This thesis investigates the scope, nature and welfare effects of status consumption by the poor in developing countries, a phenomenon that is virtually unexplored in the development economics literature. It addresses questions such as: why do the poor buy status-intensive goods, while they suffer from inadequate levels of basic needs satisfaction? Is it because they are willing to pay extra for a good if it displays a well-known logo of a Western brand? What role do counterfeit goods play in status consumption by the poor? And do Western brand-name goods consumed by others provoke envy in poor observers? Answers to these questions are sought by the collection of primary data and the use of a variety of methodologies and techniques, including experiments, regression analysis and discriminant analysis.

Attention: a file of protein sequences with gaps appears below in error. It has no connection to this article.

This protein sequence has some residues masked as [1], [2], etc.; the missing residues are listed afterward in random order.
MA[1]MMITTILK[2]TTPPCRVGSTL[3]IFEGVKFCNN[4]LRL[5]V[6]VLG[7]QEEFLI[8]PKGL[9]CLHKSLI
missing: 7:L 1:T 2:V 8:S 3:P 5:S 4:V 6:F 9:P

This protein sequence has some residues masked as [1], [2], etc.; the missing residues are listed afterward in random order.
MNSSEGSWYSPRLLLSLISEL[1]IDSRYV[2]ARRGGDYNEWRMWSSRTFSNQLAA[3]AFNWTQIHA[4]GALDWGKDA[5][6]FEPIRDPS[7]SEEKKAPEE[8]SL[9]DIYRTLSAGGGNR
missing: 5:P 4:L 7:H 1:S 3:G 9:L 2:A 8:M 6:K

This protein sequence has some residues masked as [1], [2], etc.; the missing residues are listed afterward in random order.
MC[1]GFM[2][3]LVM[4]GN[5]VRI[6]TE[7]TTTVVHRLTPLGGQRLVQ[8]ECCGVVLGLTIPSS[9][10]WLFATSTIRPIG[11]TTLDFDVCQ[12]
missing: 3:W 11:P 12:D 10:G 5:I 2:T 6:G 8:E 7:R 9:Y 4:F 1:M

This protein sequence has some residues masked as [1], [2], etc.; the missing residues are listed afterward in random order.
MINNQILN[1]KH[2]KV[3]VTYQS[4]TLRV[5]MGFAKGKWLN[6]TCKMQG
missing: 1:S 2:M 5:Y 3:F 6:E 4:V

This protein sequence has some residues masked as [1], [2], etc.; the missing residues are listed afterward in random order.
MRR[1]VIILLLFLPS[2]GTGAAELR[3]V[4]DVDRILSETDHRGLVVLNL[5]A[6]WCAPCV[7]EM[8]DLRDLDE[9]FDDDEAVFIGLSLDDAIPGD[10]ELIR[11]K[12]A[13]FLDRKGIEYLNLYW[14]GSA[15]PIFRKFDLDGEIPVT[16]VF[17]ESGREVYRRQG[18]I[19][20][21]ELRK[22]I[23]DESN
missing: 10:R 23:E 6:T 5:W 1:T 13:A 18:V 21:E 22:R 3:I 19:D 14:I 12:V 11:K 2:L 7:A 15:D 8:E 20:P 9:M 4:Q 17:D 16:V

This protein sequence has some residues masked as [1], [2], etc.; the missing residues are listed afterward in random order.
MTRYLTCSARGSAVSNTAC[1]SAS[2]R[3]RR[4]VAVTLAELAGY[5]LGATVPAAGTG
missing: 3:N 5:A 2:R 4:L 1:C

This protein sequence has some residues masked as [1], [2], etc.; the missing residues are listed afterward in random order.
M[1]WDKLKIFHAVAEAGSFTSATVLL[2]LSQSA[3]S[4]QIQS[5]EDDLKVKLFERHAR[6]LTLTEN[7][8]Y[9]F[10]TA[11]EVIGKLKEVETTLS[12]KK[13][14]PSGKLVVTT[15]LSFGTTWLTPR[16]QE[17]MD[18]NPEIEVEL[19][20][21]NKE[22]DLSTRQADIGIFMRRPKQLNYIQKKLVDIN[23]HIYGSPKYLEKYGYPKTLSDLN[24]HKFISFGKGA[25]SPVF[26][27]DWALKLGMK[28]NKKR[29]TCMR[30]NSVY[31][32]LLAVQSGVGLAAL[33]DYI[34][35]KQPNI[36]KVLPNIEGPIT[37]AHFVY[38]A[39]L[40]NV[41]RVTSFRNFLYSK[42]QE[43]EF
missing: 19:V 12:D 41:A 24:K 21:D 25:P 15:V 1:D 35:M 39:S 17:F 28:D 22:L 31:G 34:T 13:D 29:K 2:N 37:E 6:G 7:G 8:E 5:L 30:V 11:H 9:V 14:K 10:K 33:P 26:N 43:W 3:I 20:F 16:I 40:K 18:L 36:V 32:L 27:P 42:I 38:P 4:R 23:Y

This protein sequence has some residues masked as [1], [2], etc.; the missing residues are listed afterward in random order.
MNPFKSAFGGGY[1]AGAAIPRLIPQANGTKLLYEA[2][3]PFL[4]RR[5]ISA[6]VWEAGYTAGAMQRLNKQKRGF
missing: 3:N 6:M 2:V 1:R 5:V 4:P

|Qualification||Doctor of Philosophy|
|Award date||25 Apr 2005|
|Place of Publication||Tilburg|
|Publication status||Published - 2005|